My mom did this is the 80s. She would cook us dinner, then sit with us and eat a Figurines bar (a diet snack bar, a precursor to Slim-Fast). On Sundays she would eat dinner with us. You could do this with a protein shake of some variety, I suppose, if you had an iron will (seriously, I have no idea how my mom did that). But, it would probably not be the best lesson for kids, because you'd be showing them that to be "thin" you can't eat normal food.

I will note that I did not receive that message, personally, but that's because I love food too much, and now have to drink my own protein shakes for dinner.
posted by cabingirl at 1:57 PM on July 22, 2011 [1 favorite]

I totally get what everyone os saying about making everyone in the family eat healthier- but speaking as someone who's boyfriend only puts up with all the green leafy stuff because i hide mayo somewhere else in the meal... sometimes the balance is a little more complicated.

My boyfriend and I have very diffenent food tastes and nutritional needs- he is a meat-eating-dude who only really gets hungry once a day, while I am an exobese lady vegetarian. He really needs to have a large, calorie heavy dinner because he'd lose weight if it were under 800 calories. I however graze all day, and in order to not balloon like a blowfish i need to watch my numbers. We CAN eat the same meal- but the proportions have to be individualized. I'll make the salad dominate my plate and have small portions of other sides. He'll have a porkchop, some salad and three pieces of cornbread.
posted by Blisterlips at 2:02 PM on July 22, 2011

I just did weight watchers for a few months as the primary cook for a family of one vegetarian (me) one meat lover (my husband) and one extremely picky two-year-old. We end up just kind of subbing out things--like we'll have tofu and rice and broccoli, heavy on the rice for the toddler, heavy on the broccoli for me, and the husband has chicken instead of tofu. As long as you're not relying on food substitutes like frozen meals, it's all about portion control and eating the right stuff, not necessarily about eating some weird "diet" food or eating meals that you've never had as a family before. Also, you can totally have a gardenburger and salad for dinner if you want—we build in "FFY" (fend for yourself) nights, largely so I can satisfy my cravings for very spicy Asian soup and he can eat popcorn and ice cream.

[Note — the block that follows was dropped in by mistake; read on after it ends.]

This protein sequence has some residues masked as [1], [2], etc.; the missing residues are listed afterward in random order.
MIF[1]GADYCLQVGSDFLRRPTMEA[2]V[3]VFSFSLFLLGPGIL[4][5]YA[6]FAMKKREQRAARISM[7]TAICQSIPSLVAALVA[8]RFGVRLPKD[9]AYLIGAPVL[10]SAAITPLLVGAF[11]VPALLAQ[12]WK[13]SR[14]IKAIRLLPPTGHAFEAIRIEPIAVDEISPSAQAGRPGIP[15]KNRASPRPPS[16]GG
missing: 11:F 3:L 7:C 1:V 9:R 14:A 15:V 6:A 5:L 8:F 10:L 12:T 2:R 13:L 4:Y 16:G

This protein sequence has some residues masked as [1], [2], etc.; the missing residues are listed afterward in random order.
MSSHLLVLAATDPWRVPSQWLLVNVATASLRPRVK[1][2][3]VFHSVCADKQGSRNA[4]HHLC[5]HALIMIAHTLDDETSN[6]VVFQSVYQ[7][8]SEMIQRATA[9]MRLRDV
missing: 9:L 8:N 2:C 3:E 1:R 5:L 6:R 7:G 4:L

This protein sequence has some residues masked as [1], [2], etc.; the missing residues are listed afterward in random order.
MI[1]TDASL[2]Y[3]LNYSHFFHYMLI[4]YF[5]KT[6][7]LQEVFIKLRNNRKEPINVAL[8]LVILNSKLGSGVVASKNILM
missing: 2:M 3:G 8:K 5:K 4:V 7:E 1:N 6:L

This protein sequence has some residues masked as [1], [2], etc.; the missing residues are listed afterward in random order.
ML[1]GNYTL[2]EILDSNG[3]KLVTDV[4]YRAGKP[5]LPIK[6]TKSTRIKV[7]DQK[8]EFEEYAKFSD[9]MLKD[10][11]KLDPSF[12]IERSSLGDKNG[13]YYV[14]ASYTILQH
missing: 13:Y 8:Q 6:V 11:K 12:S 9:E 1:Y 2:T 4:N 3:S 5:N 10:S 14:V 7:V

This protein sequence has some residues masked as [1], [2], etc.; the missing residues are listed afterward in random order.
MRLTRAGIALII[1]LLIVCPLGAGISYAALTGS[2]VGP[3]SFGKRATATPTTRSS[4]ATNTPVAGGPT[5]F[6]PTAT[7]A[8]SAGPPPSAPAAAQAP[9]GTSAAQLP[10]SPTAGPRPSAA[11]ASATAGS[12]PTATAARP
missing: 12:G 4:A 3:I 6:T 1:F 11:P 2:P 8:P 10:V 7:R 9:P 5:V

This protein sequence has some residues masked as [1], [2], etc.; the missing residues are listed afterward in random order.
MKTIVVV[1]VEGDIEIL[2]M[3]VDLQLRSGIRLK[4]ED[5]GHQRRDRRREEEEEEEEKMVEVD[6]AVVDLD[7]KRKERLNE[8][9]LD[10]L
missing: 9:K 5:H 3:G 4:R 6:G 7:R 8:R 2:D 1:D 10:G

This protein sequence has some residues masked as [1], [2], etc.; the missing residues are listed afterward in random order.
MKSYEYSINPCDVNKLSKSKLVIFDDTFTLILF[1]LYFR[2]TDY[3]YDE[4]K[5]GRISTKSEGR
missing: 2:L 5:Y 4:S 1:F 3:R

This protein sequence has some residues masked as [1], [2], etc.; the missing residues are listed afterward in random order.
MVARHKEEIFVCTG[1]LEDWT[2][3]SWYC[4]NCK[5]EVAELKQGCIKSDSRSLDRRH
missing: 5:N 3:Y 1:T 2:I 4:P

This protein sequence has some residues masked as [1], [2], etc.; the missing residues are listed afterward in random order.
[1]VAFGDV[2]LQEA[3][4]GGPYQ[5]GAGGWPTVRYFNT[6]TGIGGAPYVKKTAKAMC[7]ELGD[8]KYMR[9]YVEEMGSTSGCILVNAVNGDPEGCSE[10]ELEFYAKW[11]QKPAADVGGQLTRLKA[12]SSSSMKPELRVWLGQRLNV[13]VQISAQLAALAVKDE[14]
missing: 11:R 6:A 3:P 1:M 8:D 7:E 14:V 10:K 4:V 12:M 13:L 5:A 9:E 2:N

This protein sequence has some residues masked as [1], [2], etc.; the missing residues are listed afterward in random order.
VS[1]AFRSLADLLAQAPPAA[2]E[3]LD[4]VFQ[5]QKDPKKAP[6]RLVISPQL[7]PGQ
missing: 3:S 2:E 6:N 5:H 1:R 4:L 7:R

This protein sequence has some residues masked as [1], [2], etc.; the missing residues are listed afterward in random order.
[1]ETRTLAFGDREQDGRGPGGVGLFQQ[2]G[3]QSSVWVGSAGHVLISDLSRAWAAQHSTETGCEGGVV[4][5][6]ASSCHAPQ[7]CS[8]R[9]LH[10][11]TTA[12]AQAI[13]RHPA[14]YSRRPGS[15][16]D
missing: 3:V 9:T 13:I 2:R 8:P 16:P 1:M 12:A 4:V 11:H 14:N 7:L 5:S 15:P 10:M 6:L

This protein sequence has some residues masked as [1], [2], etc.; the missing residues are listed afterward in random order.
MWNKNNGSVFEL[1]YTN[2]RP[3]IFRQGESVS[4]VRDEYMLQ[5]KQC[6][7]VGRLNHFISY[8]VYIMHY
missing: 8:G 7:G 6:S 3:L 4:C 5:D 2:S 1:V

posted by editrixx at 2:05 PM on July 22, 2011

Back when I was still living at home, my mom did most of the cooking for our family. She decided to lose weight and so the family basically ate what she ate. Sometimes, she'd cook something different for everyone else, but usually we all had the same food and the non-dieters among us would just have larger portions if we didn't feel "full" from the first serving.

This seemed to work fine for us, and it had the added benefit of making the rest of the family healither, because we were being "forced" to eat healthier food than we had in the past.
posted by asnider at 2:18 PM on July 22, 2011

It sounds like your general menus are healthy-- how much adjusting are you thinking of doing in order to "diet"?
Maybe portion control as mentioned above will be the largest adjustment you have to do.
If you have healthy snacks in the fridge, then your family can snack on those if/when the main meal is not enough.
And I'd ask your spouse to do the clean-up if you think you'll be tempted to clean up the plate after your daughter.
posted by calgirl at 2:21 PM on July 22, 2011

Ah ha! Finally another good reason to not have to do the dishes!
I think portion control probably is a lot of the problem. My super skinny husband can eat huge amounts of food at one sitting and often skips meals during the day so is ravenous at dinner. I think I have a hard time figuring out what's normal in comparison to him.
posted by otherwordlyglow at 2:33 PM on July 22, 2011

I totally feel your pain, and you don't need any more pressure on how to cure your picky toddler. I am in a similar situation, with two toddlers (one is extremely picky) and a SO who doesn't like salad, or many veggies. My solution is basically the same as munchingzombie. I just don't eat whichever carb (grains/pasta) is served with dinner, and I eat salad instead of the grains/pasta. We try and eat family-style, so now there is a bowl of salad on the table, and my toddlers see mama eating salad. My littlest one has started to ask for it occasionally now. It only takes me about 2 minutes to make the salad because I use pre-washed stuff, then throw in some pine nuts and maybe a little dried fruit.